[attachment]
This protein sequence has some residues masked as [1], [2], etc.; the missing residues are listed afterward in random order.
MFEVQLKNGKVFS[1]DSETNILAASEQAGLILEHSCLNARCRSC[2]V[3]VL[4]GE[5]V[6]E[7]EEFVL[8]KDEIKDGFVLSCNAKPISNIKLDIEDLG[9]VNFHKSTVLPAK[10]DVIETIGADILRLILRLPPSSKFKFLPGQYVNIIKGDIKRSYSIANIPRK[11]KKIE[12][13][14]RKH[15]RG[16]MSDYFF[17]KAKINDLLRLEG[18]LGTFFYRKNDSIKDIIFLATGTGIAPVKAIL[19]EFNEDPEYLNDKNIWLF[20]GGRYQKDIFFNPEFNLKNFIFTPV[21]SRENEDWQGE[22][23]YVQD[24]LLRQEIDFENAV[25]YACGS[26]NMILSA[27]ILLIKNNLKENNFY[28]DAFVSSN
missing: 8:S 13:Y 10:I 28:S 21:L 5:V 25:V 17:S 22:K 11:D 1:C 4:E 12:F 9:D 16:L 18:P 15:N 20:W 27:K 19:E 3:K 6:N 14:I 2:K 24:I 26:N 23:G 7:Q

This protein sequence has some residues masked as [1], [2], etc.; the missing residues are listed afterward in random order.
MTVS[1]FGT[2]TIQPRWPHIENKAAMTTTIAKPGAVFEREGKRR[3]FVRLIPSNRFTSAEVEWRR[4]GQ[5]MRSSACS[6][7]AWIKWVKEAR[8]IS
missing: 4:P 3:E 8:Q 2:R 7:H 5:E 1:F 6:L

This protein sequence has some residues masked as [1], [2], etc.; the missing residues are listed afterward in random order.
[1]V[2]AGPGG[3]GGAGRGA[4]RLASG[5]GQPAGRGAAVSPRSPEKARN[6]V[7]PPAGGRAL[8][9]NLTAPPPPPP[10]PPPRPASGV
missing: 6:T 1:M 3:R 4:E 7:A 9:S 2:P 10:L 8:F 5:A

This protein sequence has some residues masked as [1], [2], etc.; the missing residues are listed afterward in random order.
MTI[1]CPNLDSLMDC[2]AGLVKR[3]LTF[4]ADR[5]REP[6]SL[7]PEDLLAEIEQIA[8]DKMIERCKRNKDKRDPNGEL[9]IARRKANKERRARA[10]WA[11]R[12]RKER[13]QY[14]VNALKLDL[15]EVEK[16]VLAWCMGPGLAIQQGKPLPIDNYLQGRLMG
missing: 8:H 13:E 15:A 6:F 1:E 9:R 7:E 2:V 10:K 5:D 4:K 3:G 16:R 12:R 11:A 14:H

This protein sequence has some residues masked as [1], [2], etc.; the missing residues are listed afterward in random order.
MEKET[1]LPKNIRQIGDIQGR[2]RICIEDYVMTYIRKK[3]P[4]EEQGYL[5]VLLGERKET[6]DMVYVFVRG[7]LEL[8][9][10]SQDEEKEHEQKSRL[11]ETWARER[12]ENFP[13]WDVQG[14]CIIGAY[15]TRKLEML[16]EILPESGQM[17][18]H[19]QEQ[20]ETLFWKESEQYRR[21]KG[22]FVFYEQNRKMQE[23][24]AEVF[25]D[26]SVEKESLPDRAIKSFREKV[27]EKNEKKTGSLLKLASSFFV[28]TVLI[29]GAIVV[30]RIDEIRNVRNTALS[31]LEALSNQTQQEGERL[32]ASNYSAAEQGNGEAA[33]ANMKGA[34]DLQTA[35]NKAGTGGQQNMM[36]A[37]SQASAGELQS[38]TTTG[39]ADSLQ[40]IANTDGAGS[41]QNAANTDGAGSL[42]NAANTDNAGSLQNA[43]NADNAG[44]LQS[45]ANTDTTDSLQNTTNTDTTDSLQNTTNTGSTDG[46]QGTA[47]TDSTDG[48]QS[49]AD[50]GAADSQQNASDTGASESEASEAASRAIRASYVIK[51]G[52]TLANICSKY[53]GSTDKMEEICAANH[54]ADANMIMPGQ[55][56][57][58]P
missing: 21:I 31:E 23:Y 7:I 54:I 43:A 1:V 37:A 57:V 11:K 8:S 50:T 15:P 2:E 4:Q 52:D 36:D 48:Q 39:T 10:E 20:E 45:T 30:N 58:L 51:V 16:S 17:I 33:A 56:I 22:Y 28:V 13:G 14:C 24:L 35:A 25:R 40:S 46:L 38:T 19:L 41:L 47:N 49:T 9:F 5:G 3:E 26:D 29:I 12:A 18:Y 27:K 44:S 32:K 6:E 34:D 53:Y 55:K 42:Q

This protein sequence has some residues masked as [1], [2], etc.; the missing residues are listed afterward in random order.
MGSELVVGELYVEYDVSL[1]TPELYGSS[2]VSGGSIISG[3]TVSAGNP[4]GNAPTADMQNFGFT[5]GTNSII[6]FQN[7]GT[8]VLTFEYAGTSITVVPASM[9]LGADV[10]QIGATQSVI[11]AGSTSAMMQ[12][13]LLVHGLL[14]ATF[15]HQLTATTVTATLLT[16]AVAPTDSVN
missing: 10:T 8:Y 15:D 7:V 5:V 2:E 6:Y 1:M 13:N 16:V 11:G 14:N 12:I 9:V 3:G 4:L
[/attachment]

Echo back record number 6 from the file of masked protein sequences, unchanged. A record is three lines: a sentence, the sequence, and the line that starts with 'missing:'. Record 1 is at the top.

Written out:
This protein sequence has some residues masked as [1], [2], etc.; the missing residues are listed afterward in random order.
MGSELVVGELYVEYDVSL[1]TPELYGSS[2]VSGGSIISG[3]TVSAGNP[4]GNAPTADMQNFGFT[5]GTNSII[6]FQN[7]GT[8]VLTFEYAGTSITVVPASM[9]LGADV[10]QIGATQSVI[11]AGSTSAMMQ[12][13]LLVHGLL[14]ATF[15]HQLTATTVTATLLT[16]AVAPTDSVN
missing: 10:T 8:Y 15:D 7:V 5:V 2:E 6:Y 1:M 13:N 16:V 11:G 14:N 12:I 9:V 3:G 4:L